Here in the United States, there is often pressure for us to adopt policies that are “more like Europe.” It is assumed that European countries have better health care and social welfare systems, do a better job of negotiating the relationships between business and labor, that benefits provided to students and workers far exceed those in the U.S., and that Europe’s more interventionist approach to the economy and competition policy is superior.

If true, the much higher levels of taxation and government spending in European countries might seem to be, well, worth it.

But this week Fraser Nelson, editor of The (U.K.) Spectator, has done a remarkable comparison of the performance of European countries with American states. Nelson asked where would European countries rank against individual states in terms of GDP per capita, adjusted for purchasing power? In other words, how wealthy are the various European countries compared to U.S. states?

The results are astounding. Norway, the wealthiest European country per capita, would rank just behind 7th ranked Massachusetts. Switzerland, hideaway of the rich and famous, would rank just below 20th ranked Virginia. Germany, that powerhouse European economy that drives EU policy and negotiates face-to-face with Russia, would rank just below Michigan, which is 39th. And the U.K., possessor of nuclear submarines and Trident nuclear missiles, would rank barely above 50th placed Mississippi, the poorest American state.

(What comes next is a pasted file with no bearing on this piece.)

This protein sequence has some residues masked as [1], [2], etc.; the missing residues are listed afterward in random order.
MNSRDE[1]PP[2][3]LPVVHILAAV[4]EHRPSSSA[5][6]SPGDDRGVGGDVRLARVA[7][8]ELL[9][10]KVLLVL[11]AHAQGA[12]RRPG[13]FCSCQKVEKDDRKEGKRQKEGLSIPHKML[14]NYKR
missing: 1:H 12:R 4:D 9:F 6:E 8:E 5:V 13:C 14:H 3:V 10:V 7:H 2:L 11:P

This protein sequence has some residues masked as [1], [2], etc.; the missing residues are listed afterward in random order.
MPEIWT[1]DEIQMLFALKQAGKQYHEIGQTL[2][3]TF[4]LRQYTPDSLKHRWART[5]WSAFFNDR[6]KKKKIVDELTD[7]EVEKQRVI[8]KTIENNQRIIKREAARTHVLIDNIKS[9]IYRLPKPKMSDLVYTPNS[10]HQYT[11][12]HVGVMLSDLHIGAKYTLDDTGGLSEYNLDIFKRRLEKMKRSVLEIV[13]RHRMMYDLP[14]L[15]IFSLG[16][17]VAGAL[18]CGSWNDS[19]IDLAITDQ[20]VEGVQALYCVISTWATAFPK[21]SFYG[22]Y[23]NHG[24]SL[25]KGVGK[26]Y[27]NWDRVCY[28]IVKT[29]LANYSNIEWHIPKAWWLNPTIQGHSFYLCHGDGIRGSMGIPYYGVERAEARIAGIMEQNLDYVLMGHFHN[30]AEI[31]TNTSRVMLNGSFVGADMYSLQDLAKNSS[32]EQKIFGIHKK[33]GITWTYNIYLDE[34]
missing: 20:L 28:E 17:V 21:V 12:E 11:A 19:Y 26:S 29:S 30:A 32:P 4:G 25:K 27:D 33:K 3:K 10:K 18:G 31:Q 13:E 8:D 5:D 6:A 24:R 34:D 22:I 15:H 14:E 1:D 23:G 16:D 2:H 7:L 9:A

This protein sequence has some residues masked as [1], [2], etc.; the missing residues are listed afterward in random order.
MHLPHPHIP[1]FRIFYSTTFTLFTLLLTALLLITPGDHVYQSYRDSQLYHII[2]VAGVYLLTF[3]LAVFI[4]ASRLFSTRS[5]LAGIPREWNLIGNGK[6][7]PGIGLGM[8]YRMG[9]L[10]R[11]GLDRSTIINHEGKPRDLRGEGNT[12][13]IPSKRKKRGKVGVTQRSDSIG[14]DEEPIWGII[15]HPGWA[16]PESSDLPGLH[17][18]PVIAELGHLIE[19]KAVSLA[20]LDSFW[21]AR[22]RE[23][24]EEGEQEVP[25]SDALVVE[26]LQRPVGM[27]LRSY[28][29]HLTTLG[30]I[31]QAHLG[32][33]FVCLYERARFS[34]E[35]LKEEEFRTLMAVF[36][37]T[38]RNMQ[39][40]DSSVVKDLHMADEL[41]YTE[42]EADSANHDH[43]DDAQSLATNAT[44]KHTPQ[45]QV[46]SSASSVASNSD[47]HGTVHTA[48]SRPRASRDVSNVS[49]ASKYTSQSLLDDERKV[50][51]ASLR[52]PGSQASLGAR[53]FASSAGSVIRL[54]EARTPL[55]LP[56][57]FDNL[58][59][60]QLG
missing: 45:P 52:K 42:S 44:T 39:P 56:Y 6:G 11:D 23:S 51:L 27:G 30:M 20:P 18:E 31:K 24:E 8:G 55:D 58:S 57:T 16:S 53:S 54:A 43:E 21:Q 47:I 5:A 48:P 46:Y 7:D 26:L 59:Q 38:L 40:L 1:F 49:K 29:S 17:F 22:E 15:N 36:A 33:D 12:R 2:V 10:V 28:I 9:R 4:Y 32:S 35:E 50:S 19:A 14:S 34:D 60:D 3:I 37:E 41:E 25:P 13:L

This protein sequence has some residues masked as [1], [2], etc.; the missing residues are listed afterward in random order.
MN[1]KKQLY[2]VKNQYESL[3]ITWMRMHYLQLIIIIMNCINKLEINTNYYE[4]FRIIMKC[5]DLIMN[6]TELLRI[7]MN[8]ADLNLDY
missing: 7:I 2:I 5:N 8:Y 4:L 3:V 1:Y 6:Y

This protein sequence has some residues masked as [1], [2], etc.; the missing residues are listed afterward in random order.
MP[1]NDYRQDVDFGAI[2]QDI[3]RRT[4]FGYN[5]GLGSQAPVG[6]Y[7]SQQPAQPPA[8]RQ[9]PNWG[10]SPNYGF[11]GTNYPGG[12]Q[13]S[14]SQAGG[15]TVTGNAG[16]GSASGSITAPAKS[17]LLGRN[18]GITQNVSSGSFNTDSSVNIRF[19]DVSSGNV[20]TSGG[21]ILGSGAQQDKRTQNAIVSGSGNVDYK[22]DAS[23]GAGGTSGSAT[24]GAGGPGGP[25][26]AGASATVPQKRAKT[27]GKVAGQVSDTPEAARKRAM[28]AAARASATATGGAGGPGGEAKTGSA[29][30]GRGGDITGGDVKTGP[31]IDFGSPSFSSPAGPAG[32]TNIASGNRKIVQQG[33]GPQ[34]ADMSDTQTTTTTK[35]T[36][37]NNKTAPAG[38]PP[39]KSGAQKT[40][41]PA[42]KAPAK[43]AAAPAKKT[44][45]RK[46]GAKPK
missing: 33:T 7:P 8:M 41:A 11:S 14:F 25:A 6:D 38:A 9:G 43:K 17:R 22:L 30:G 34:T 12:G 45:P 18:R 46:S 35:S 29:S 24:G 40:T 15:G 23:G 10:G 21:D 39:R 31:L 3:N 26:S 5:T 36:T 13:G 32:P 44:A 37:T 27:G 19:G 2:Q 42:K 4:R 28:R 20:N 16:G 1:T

Humorously, Tim Worstall at Forbes took a look at Nelson’s methodology and found that, if you refine the methodology further, the U.K. actually ends up below Mississippi, and would be the poorest U.S. state.

Nelson also anticipates the counter argument that while the rich may do better in the U.S., Europe takes better care of its poor and has a healthier middle class, and his analysis puts the lie to those assertions as well. In fact, Nelson finds that:

. . . middle-earning Americans are better-off than Brits. Even lower-income Americans, those in the bottom 20 percent, are better off than their British counterparts. The only group [of Americans] actually worse off are the bottom 5 percent.

We should point out that it’s even possible that the bottom 5 percent of income earners in the U.S. are actually better off than Nelson’s analysis suggests if the purchasing power parity analysis is done on a state-by-state basis, since the poorest states in the U.S. also have higher purchasing power.

What does this say about the European model of high taxes, high government spending, and intervention in the economy? Well, clearly the European model does not achieve higher levels of wealth generation, and it does not make for a wealthier middle class when compared to the United States.

Keep that in mind the next time some politician or columnist implies that the U.S. should be more like Europe.